The term “additive manufacturing” is used to describe the process of 3D Printing. We often shorten it to “AM” and it takes on many forms, such as laser-assisted or electron beam melting. The printer creates the object by adding small amounts of material layer by layer until we have made the entire model. However, there are some common misconceptions about this type of technology that we would like to clear up for you!

Here’s some information about additive manufacturing:

1) additive manufacturing produces high-quality prototypes with greater precision than traditional prototyping methods;

2) Instead of cutting shapes from existing materials, it works like technology to create new materials.

3) because additive manufacturing uses very little material

Solid Freeform Fabrication or Freeform Fabrication?

Freeform fabrication (FFF) is a process that can create complex geometric shapes with no molds or patterns. The term “Freeform” refers to the form’s independence from the manufacturing process. There is no need to think about how the object will look before you make it. The FFF process can create a wide variety of things, including medical implants, jewelry, and even entire buildings.

What is Solid Freeform Fabrication?

Solid Freeform Fabrication (SFF) is a subset of the Freeform Fabrication (FFF) method that focuses on producing 3D objects from solid rather than sheet-like feedstocks. The term “solid” refers to the fact that these objects are being built out of a continuous mass of material that is being solidified into their ultimate form as they are being fabricated.


In many different manufacturing applications, freeform fabrication can create complex shapes. The tooling industry uses freeform fabrication to create holographic jewelry and other custom items. Biomedical implants and regenerative medicine are two areas where freeform manufacturing is being studied for its potential to change.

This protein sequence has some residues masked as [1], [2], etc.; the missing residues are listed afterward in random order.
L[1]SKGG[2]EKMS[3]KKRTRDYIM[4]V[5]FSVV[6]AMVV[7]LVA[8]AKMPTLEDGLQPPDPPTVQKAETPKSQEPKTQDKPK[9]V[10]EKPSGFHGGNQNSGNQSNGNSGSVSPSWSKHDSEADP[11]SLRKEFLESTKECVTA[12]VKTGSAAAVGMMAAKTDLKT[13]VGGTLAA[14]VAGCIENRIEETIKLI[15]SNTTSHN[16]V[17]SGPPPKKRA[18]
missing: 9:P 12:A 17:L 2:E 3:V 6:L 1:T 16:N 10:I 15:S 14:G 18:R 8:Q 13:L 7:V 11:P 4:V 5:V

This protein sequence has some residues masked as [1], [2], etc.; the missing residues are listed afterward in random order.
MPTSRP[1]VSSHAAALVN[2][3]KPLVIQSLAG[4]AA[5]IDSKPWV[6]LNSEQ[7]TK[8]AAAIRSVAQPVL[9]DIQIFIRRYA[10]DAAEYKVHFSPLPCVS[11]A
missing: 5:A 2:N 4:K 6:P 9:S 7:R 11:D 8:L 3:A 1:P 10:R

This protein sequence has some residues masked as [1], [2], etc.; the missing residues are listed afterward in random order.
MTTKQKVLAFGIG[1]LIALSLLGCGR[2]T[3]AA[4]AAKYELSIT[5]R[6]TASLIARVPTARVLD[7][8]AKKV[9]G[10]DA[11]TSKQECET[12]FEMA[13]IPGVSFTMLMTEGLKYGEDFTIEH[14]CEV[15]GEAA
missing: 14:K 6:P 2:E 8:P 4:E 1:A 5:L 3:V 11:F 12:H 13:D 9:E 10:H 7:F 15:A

Freeform fabrication has several advantages over traditional subtractive manufacturing techniques and creates objects with no molds, dies, or patterns. It can produce complex geometries that are difficult, to begin with, traditional manufacturing techniques, and can reduce the lead time between design iteration and prototyping for new designs. Freeform fabricators also allow users to make geometrically complex parts (e.g., medical implants) that would not be fabricate with traditional manufacturing techniques. It can currently produce products at a comparable cost, or sometimes even cheaper than other manufacturing technologies.

FFF is the automated laying down of material by a computer-controlled system that allows us to produce objects with no molds or patterns. Freeform fabrication is the ability to create complex shapes with little or no tooling in a range of materials. Software controls multiple machine tools during the manufacturing process, allowing manufacturers to work faster with more complex designs. Freeform fabrication can create a wide variety of things, including medical implants, jewelry, and even entire buildings.

Additive Manufacturing or Layer-Based Manufacturing

These processes involve adding material in layers. They are not additive because some use subtractive techniques to create parts with less waste and higher yields than machining can produce alone. Metals, ceramics, polymers, concrete, sugar crystals, and even food products are being made using additive manufacturing techniques.